Welcome to our magical hidden forest. Read all about our woodland creatures here.

Fantastic Froebelian Mr Fox

Whilst you’re here, why not take a photo with Mr Fantastic Froebelian Fox and tag us on Instagram @froebelian_school. 

  • Foxes are small to medium-sized mammals with a typically orange-brown coat and a bushy tail.
  • They have upright triangular ears that are similar to a cat’s and dark, slightly upturned noses.
  • They walk on their toes and have partially retractable claws.
  • They have black whiskers on their face and legs to help them find their way through tall grass.
  • They also use their big bushy tails to communicate messages with other foxes and to wrap up warm when they’re sleeping!
  • They’re small enough to effectively move, hunt and hide in the under brush and other small spaces, but large enough to prey on animals smaller than them.
  • Foxes are primarily nocturnal animals, which means they are active during the night, but they are often seen during the day too.
  • Male foxes are known as dogs, tods or reynards and female foxes are called vixens.

The Badger

  • Badgers are nocturnal animals, which means they sleep in the day and wake up at night.
  • Female badgers are called ‘sows’ and male badgers ‘boars’. Their babies are simply named ‘cubs’.
  • The word badger comes from the French word  ‘bêcheur’, which means ‘digger’.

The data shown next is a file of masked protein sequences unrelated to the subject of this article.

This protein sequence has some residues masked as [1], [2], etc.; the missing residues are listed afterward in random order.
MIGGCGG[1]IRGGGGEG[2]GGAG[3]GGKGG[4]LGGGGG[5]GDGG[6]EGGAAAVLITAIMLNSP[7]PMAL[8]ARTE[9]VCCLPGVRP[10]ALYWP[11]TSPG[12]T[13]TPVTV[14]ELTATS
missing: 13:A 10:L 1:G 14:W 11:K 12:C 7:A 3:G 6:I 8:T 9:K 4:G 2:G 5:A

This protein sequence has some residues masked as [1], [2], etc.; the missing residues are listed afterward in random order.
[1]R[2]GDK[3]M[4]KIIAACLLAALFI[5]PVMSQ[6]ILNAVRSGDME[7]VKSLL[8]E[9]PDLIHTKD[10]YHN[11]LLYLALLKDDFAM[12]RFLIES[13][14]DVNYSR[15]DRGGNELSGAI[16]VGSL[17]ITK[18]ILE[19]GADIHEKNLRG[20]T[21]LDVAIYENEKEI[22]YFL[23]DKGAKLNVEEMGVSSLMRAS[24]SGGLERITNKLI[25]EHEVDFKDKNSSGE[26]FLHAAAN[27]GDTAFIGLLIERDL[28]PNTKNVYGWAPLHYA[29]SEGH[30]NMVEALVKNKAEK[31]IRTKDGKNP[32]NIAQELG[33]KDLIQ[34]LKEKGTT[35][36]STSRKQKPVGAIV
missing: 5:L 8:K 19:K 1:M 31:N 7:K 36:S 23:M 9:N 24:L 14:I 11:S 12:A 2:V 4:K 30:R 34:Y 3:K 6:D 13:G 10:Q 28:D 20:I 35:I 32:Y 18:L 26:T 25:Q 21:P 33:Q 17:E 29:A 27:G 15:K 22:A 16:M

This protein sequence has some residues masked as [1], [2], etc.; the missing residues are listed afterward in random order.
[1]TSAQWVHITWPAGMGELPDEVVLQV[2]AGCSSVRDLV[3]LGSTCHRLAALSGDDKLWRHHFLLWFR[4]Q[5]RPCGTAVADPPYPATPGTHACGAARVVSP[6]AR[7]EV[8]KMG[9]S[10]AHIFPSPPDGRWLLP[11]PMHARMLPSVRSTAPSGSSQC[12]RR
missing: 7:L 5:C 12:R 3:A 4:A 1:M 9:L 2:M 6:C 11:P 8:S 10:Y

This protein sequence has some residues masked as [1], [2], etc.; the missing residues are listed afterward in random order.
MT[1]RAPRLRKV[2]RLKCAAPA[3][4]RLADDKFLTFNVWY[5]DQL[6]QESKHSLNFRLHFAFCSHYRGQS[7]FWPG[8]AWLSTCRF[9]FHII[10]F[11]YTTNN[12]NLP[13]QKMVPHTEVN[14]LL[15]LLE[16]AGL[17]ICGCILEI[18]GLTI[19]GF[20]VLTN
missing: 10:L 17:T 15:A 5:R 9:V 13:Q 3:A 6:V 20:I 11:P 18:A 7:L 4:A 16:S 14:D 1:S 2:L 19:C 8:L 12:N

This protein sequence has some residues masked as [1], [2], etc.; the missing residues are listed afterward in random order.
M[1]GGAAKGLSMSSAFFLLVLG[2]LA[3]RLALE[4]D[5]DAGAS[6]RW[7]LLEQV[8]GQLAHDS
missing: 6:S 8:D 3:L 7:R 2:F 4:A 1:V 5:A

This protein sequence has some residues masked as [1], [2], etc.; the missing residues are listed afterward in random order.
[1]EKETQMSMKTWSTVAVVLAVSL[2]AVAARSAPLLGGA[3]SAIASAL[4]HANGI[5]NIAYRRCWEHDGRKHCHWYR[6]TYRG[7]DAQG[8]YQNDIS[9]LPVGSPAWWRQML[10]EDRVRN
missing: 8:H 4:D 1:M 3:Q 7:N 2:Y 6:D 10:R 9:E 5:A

• Badgers sleep in a special, large room they create in their burrows.
  • They like to keep their houses clean, so they don’t bring food inside the tunnel.
  • Badgers don’t hibernate during the cold season. They go into a deep sleep for a couple of days, wake up to eat and then go back to sleep again. This kind of sleep is called ‘torpor’ and during this time, their heartbeat and temperature are extremely low.
  • A group of badgers is called a ‘sett’.
  • The cubs are blind at birth and stay with their mothers for around half a year.
  • Their underground tunnels can sometimes go on for more than 50 metres.
  • Badgers can reach up from 50 to 86 centimetres long from head to tail.

A Pair of Hares!

  • Hares are a type of rodent and are part of the genus called ‘Lepus’.
  • Hares are larger than the average rabbit and they are fast and have long ears. They also have long hind legs, a furry coat as well as a shorter tail and an upper lip that is divided.
  • Baby hares are born with their eyes open and completely furred, unlike baby rabbits.
  • Hares give birth to their babies on the ground whereas rabbits have nests.
  • Hares have a leaping motion to move as opposed to rabbits that hop.
  • Rabbits are social animals but hares are solitary, preferring to live in their area alone.
  • Every continent around the globe has a population of hares, with the exception of Antarctica.
  • A hare’s fur coat will change its color in winter.
  • Hares, like other prey, have their eyes positioned on their head so that they can view each side. The main predators of the hare are wolves and owls.